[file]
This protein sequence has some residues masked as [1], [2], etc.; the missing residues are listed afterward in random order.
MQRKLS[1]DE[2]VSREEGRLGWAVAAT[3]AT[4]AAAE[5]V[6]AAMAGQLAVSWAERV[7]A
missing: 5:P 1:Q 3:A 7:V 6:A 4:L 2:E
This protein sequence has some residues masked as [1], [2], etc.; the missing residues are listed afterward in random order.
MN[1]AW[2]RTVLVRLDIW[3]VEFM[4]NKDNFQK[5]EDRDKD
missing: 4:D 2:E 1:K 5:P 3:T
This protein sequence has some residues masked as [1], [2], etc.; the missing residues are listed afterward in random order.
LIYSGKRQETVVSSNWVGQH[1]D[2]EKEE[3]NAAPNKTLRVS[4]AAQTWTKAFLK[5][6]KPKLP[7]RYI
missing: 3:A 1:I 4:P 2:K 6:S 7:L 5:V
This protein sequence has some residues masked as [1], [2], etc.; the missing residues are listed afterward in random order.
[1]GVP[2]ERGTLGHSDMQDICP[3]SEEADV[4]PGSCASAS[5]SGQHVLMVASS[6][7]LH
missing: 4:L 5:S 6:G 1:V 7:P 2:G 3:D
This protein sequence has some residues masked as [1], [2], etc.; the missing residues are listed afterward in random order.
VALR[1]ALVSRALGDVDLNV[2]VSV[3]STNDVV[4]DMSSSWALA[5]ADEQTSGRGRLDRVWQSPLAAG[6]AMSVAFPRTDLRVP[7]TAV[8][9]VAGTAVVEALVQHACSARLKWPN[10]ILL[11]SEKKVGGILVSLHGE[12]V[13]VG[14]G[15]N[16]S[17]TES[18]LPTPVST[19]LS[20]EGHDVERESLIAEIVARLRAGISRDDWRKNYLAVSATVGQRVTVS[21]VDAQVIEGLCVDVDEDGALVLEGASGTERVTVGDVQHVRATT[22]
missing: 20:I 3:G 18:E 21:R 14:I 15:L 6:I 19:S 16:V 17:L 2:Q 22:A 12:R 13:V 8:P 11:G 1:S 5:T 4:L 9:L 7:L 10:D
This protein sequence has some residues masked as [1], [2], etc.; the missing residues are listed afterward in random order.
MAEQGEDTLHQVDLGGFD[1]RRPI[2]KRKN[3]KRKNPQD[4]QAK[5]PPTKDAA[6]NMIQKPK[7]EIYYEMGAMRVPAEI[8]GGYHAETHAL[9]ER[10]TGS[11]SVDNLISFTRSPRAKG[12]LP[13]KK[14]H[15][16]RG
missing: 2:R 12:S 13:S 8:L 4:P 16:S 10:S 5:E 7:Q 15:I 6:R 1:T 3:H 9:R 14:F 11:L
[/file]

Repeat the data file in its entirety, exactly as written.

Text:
This protein sequence has some residues masked as [1], [2], etc.; the missing residues are listed afterward in random order.
MQRKLS[1]DE[2]VSREEGRLGWAVAAT[3]AT[4]AAAE[5]V[6]AAMAGQLAVSWAERV[7]A
missing: 5:P 1:Q 3:A 7:V 6:A 4:L 2:E
This protein sequence has some residues masked as [1], [2], etc.; the missing residues are listed afterward in random order.
MN[1]AW[2]RTVLVRLDIW[3]VEFM[4]NKDNFQK[5]EDRDKD
missing: 4:D 2:E 1:K 5:P 3:T
This protein sequence has some residues masked as [1], [2], etc.; the missing residues are listed afterward in random order.
LIYSGKRQETVVSSNWVGQH[1]D[2]EKEE[3]NAAPNKTLRVS[4]AAQTWTKAFLK[5][6]KPKLP[7]RYI
missing: 3:A 1:I 4:P 2:K 6:S 7:L 5:V
This protein sequence has some residues masked as [1], [2], etc.; the missing residues are listed afterward in random order.
[1]GVP[2]ERGTLGHSDMQDICP[3]SEEADV[4]PGSCASAS[5]SGQHVLMVASS[6][7]LH
missing: 4:L 5:S 6:G 1:V 7:P 2:G 3:D
This protein sequence has some residues masked as [1], [2], etc.; the missing residues are listed afterward in random order.
VALR[1]ALVSRALGDVDLNV[2]VSV[3]STNDVV[4]DMSSSWALA[5]ADEQTSGRGRLDRVWQSPLAAG[6]AMSVAFPRTDLRVP[7]TAV[8][9]VAGTAVVEALVQHACSARLKWPN[10]ILL[11]SEKKVGGILVSLHGE[12]V[13]VG[14]G[15]N[16]S[17]TES[18]LPTPVST[19]LS[20]EGHDVERESLIAEIVARLRAGISRDDWRKNYLAVSATVGQRVTVS[21]VDAQVIEGLCVDVDEDGALVLEGASGTERVTVGDVQHVRATT[22]
missing: 20:I 3:G 18:E 21:R 14:I 15:L 6:I 19:S 16:V 17:L 2:Q 22:A 12:R 13:V 8:P 11:G 1:S 5:T 4:L 9:L 7:L 10:D
This protein sequence has some residues masked as [1], [2], etc.; the missing residues are listed afterward in random order.
MAEQGEDTLHQVDLGGFD[1]RRPI[2]KRKN[3]KRKNPQD[4]QAK[5]PPTKDAA[6]NMIQKPK[7]EIYYEMGAMRVPAEI[8]GGYHAETHAL[9]ER[10]TGS[11]SVDNLISFTRSPRAKG[12]LP[13]KK[14]H[15][16]RG
missing: 2:R 12:S 13:S 8:L 4:P 16:S 10:S 5:E 7:Q 15:I 6:R 1:T 3:H 9:R 14:F 11:L